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Chris Hewgley

Selfishness: The Root of Emptiness

The “Devil and Tom Walker” by Washington Irving is a short story about a poor man, Tom Walker, living outside of Boston. Tom is found by the devil and the devil bargains a deal with him where Tom will become wealthy through a pirate’s hidden treasure. In return, Tom must take advantage of the needy through a Broker’s shop in Boston. Tom accepts the deal resulting in him living in fear of damnation since he bargained a deal with the devil. Throughout the story Irving uses the character of the Devil and those he tempts, to illustrate that the nature of evil is unique to individual cultures, but ultimately stems from a universal tendency toward selfishness, a sinful action which leaves people feeling empty. He establishes this theme of selfishness in order to warn his readers of the negative effects it can have on a person in hopes they will become more aware and avoid falling victim to a lifestyle similar to Tom Walker’s.

This idea of selfishness is portrayed throughout the story of “The Devil and Tom Walker” but is most clear in the main plotline since it is about a man who makes a deal with the devil for his own personal benefit and without care of his relationship with God. Although this is the main example of selfishness in the story, Irving includes smaller actions and symbols of selfishness throughout the plot in order to show how widespread it really is.

In the beginning of the story, Irving establishes the idea that evil is unique to individual culture during the scene where Tom Walker first meets the Devil. In this scene. Tom is unaware that the woodsman is the devil so the Devil characterizes himself through a list of examples. He says, “I am he to whom the red men consecrated this spot, and in honor of whom they now and then roasted a white man, by way of sweet-smelling sacrifice…I am the great patron and prompter of slave dealers” (Irving 2). This list of roles shows how the devil takes different forms in each culture, proving the unique nature of evil, but also showing how everything is related back to selfishness. The first example depicts the image of “red men,” or Native Americans, making sacrifices in order to protect themselves from evil. This idea of killing other for your own protection has a clear relation to selfishness since it is a damaging action, for personal benefit, without regard to other people’s lives. The example of slavery draws a similar parallel since slavery is obviously evil but is also rooted in the idea of wanting more wealth for yourself without regard to the wellbeing of those who are enslaved. These examples solidify Irving’s attempt at showing the overarching spread of selfishness, and its applicability to all cultures.

Towards the end of the story another example stands out which shows the theme of selfishness within the story. After many years of Tom taking advantage of people as a broker, he also becomes very religious. Tom constantly attends church and carries a bible, but his reason for doing so is a fear of damnation. Since Tom made a deal with the devil, he attends church for the sole reason of protecting himself instead of praising God. This self-centeredness is obviously sinful and all sin comes from evil. Since he is  only concerned about himself and not his relationship with god, it is clear this sin directly relates to selfishness as well. But why does Irving lay such a heavy focus on selfishness?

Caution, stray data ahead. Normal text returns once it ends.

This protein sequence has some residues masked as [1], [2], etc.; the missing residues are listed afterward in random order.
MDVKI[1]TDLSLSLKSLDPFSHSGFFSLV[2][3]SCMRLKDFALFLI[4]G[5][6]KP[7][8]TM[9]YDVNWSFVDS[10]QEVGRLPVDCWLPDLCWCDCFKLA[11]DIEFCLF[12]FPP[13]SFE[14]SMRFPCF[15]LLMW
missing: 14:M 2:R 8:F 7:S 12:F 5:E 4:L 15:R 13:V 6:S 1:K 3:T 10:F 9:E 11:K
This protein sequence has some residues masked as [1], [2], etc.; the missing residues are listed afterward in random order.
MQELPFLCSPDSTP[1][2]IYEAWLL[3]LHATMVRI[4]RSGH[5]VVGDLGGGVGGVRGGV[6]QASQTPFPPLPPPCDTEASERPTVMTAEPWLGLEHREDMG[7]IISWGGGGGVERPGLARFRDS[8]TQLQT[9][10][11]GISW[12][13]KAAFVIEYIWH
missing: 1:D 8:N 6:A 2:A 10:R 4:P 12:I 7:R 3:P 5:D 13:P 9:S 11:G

Irving focuses on selfishness in order to show the reader that it has a negative effect on your life specifically because selfness leaves one feeling empty. Irving does this with several examples in the story. When Tom becomes rich, he purchases, “a vast house… but left the greater part of it unfinished and unfurnished” (Irving 4). This image of an empty house creates a connection between selfishness and emptiness. Tom got his wealth without care of the consequences, allowing him to have money, but the things he buys are empty, symbolizing his own personal emptiness. This is again shown at the end of the story when the Devil returns and takes Tom. When trustees were appointed to seize Toms wealth, “there was nothing, however, to administer upon… in place of gold and silver, his iron chest was filled with chips and shavings” and, “his great house took fire and was burned to the ground” (Irving 5). These events further symbolize that a life built off selfishness leaves you empty since Tom was left with nothing once he died.

In conclusion, Irving establishes selfishness as a major theme throughout his story “The Devil and Tom Walker.” Irving uses this theme in order to show that although evil is unique to different cultures and people, everyone has a tendency towards selfishness, which in turn leads to sin and if not careful, damnation. By focusing on selfishness, Irving is giving his readers a specific aspect of their life that they can focus on improving. This will lead to readers living a better lifestyle and decreasing their chances of damnation. Today this concept is still applicable to modern readers regardless of belief in damnation and religion. By attempting to eliminate selfishness in one’s life, people can more successfully find meaning and joy on a daily basis since they will not be left with an empty feeling which Irving states goes hand in hand with selfishness.



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Featured Image

Selam, Seyoum. “You Can’t Walk With God Holding Hands With the Devil!” Tewahedo Orthodox Girl, 3 Sept. 2020,

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